High levels of air pollution in Johannesburg in winters and the rising exhaust emissions on its roads has prompted the city to adopt stringent air-quality measures.
Atmospheric scientist Margot Richardson, who works in the city's department of development planning, transportation and environment, said that tests in Johannesburg during winter found 180 microgrammes a cubic metre of particulate matter in the air, way above international standards of 75 microgrammes a cubic metre.
Richardson claims fossil fuel burnt in coal stoves for domestic heating was largely responsible for the pollution. These, she added, lead to a range of respiratory and heart problems, particularly among the young and the elderly.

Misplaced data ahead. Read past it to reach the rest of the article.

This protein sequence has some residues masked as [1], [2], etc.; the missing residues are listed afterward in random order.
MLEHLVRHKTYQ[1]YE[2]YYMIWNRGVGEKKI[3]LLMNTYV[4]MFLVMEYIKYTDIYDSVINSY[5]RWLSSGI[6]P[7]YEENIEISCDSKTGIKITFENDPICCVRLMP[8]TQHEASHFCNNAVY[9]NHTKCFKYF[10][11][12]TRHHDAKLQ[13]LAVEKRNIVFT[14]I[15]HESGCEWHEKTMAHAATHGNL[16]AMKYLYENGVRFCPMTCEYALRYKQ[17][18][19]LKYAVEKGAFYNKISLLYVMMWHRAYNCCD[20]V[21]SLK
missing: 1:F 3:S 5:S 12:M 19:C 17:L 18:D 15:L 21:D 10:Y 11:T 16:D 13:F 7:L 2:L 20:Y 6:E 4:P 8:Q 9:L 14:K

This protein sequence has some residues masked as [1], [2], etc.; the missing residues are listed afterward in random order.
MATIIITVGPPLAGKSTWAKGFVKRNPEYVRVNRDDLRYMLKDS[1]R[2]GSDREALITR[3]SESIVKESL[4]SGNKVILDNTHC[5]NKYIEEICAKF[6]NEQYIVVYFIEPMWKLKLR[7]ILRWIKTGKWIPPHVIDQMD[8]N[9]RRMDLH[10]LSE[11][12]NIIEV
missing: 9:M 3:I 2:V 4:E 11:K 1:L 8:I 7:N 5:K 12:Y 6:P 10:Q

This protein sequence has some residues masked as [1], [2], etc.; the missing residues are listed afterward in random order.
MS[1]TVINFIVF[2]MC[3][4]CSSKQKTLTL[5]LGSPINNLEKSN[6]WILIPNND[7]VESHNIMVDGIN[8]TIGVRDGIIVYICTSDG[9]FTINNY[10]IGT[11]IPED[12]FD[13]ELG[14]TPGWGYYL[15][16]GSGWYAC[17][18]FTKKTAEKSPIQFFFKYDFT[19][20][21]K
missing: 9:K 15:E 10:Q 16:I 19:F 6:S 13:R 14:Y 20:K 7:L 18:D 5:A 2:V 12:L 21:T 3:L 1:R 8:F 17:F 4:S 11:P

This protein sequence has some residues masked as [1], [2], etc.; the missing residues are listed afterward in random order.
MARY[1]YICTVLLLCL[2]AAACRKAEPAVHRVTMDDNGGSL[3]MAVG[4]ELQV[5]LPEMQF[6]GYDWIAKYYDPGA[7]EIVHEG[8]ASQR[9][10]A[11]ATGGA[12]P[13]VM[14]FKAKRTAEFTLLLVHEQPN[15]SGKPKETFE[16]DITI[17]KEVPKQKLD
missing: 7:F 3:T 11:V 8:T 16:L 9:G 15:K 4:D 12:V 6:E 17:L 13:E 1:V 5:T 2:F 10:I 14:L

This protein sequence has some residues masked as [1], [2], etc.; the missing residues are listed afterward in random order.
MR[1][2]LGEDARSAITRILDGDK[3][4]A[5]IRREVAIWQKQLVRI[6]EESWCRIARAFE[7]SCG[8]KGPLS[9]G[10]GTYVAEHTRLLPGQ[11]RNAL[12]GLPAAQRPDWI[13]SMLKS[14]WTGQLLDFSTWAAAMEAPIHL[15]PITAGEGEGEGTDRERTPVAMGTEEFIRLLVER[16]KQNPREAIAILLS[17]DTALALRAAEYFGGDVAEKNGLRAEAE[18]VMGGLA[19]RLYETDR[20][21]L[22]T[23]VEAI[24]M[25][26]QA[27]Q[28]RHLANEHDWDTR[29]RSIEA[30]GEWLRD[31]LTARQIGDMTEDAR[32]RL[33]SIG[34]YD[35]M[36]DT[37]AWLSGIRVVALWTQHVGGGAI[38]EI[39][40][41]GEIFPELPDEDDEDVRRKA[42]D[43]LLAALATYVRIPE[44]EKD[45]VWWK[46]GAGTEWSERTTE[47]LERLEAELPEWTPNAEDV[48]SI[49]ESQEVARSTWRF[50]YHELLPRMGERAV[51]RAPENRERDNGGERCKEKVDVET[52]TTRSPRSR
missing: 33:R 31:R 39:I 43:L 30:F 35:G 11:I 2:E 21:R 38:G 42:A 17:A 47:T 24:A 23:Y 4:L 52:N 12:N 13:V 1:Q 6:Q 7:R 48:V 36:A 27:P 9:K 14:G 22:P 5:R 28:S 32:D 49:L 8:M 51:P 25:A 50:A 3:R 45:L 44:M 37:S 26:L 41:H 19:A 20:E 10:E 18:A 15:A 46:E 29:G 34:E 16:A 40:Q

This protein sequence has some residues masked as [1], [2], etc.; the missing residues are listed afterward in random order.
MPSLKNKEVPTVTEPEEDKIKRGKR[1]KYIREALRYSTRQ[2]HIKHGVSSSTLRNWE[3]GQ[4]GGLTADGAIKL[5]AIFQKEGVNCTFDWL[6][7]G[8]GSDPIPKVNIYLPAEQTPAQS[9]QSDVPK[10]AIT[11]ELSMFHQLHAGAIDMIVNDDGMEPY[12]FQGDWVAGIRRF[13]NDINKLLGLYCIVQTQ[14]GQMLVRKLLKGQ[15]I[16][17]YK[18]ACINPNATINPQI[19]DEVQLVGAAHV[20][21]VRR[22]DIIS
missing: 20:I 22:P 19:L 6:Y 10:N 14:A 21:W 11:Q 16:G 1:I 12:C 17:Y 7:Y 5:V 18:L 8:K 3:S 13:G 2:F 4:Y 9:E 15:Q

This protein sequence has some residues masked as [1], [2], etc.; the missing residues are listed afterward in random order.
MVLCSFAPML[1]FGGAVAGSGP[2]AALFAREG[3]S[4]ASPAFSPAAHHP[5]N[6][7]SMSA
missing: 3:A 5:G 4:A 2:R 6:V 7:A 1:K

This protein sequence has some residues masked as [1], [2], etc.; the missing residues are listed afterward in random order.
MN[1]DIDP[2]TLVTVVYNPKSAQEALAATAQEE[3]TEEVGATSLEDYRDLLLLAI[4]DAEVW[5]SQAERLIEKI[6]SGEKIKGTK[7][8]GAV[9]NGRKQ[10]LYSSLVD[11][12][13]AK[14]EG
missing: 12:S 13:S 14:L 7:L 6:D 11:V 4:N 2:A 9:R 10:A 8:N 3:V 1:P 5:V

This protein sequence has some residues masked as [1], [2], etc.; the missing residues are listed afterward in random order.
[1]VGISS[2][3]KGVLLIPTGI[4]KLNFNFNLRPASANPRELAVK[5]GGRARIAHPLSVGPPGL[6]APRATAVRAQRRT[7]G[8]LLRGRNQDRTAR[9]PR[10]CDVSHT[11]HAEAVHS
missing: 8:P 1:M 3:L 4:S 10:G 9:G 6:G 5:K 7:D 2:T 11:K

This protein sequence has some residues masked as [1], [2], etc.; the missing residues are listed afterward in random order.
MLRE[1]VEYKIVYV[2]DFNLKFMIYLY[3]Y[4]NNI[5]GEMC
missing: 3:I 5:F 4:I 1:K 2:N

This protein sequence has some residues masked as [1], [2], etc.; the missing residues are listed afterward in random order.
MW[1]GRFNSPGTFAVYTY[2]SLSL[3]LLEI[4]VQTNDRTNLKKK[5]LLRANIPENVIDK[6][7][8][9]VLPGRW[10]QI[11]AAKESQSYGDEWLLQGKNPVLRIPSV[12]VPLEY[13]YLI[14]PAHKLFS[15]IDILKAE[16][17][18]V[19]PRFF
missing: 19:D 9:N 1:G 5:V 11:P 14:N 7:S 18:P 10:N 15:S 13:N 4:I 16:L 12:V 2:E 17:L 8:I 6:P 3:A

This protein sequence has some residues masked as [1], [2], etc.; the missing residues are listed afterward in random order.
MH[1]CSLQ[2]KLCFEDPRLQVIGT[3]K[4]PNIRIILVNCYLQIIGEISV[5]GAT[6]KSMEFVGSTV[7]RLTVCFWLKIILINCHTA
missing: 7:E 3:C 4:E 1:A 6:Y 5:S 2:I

We are a voice to you; you have been a support to us. Together we build journalism that is independent, credible and fearless. You can further help us by making a donation. This will mean a lot for our ability to bring you news, perspectives and analysis from the ground so that we can make change together.
Comments are moderated and will be published only after the site moderator’s approval. Please use a genuine email ID and provide your name. Selected comments may also be used in the ‘Letters’ section of the Down To Earth print edition.